Here are a few stories that caught my attention in the publishing space this week.
On Sunday, Twitter suspended British journalist Guy Adams’ account after he tweeted NBC executive Gary Zenkel’s email address. Much kerfuffle ensued, Adams wrote a letter to Twitter, Twitter’s general counsel Alex MacGillivray apologized for the way the situation was handled, and Adams’ account was reinstated.
Reviews in the aftermath were interesting. The account suspension ultimately had the opposite of the intended effect, pointing a spotlight at Adams’ tweet and garnering it far more attention than it likely would have had otherwise. Meghan Garber at The Atlantic put together a Topsy chart of the response to Adams’ tweet, which showed the response began as pretty much nothing and then exploded upon his account suspension.
Kashmir Hill at Forbes also reviewed the situation and the surrounding drama, and concluded that the biggest loser was the complainant, NBC: “Beyond having their exec’s email spread far and wide over the Internet, it’s reflected poorly on their stance on free speech and garnered much more negative press for them than they could have imagined when they first complained.”
Mathew Ingram at GigaOm took a look at the bigger picture and identified a serious issue raised by Twitter’s actions:
“… as it expands its media ambitions and does more curation and manual filtering of the kind it has been doing for NBC, Twitter is gradually transforming itself from a distributor of real-time information into a publisher of editorial content, and that could have serious legal ramifications.”
Ingram points out that Twitter isn’t interested in being a publisher or being seen as one, but notes the company is walking a fine line: “If the company is filtering and selecting messages, however, and possibly letting certain parties know when a legally questionable one shows up, that is much more like what publishers do …” Ingram’s post is this week’s recommended read — you can find it here.
The key to digital may lie in consumers, not products
Amy Chozick at the New York Times took a look this week at Laura Lang, the former chief executive of Digitas and Time Inc.’s new chief executive. Chozick’s interview with Lang and a few of her staff members offered a bit of insight into how Lang will help transform Time Inc.’s magazines for the digital era, insights that extend beyond magazine publishing.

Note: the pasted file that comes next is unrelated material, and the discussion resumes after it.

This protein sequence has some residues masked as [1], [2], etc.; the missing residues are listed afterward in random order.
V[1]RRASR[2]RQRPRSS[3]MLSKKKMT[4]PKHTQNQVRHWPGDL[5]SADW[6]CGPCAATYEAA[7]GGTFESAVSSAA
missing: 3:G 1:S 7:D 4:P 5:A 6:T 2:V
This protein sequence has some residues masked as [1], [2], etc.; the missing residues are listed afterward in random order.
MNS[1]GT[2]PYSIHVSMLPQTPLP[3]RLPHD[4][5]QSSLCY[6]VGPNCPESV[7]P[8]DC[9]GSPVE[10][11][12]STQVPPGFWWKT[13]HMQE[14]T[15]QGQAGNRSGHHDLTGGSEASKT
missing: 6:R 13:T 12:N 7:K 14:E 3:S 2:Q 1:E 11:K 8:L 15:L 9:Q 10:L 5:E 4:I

A few key takeaways:
- “Although her plans for Time Inc. are not yet completed, she said has homed in on the transition to mobile devices and the customizing of ads for marketers based on the vast amount of consumer data Time Inc. collects on readers. Her theory: if users’ personal information is a treasure trove for Silicon Valley businesses, it should be equally valuable to traditional media. … Marketers hoping to reach new mothers, for instance, can incorporate messaging into an issue of People magazine (and its various app and online editions) with Jessica Simpson’s baby photos or Sandra Bullock’s announcement that she has adopted a child.”
- “Ms. Lang said the word ‘consumer’ more than 25 times in a roughly 90-minute interview.”
- “‘We used to put magazines at the center and all the other ways consumers connect were extensions of the magazines,’ said Mr. Caine, the chief revenue officer. ‘[Lang] didn’t come in with a magazine plan; she came in with a consumer plan.'”
You can read more from Lang’s interview and about how she’s tackling the challenges at Time Inc., here.
The state of ereaders and ereading
Alan Jacobs took a look at the state of ereaders this week in a post at The Atlantic. Writing from the perspective that ereaders have been around long enough to be considered part of the “reading landscape,” Jacobs looks at ereading technology progress and lack thereof. On the progress side, he highlights backlighting and improved contrast in e-ink screens; on the improvement-needed side, he points out that screen glare continues to be an issue and typeface options are still too limited, but those are the least of the technology gaps. Jacobs argues:
“… it seems to me that the most serious deficiencies of e-readers involve readers’ interactions with books. In this respect we may be losing ground rather than gaining it. … newer versions of the Kindle software are making it harder to annotate … [and] even to highlight … for engaged, responsive reading, [ereaders] seem to be generally stagnating, or perhaps even moving backward. These are technologies that need a kick in the pants.”
O’Reilly publisher and GM Joe Wikert also recently took a look at ereader technology and areas that leave him wanting. Wikert argues that ereaders need an econtent manager that allows users to create a reading schedule, a sample content manager that reminds users they have samples waiting to be read, and the ability to connect with Instapaper accounts.
These technology gaps may be having an effect on readers’ reading habits. The Book Industry Study Group released the latest report from its ongoing Consumer Attitudes Toward E-Book Reading study, and according to the press release, the survey results show “that the percentage of e-book consumers who exclusively or mostly purchase book content in e-book format has decreased from nearly 70% in August 2011 to 60% in May 2012.” The study also found an increase in the percentage of readers (25% to 34%) who either have no preference in book format or who buy both ebook and print formats, depending on genre. You can read more about the latest study here.
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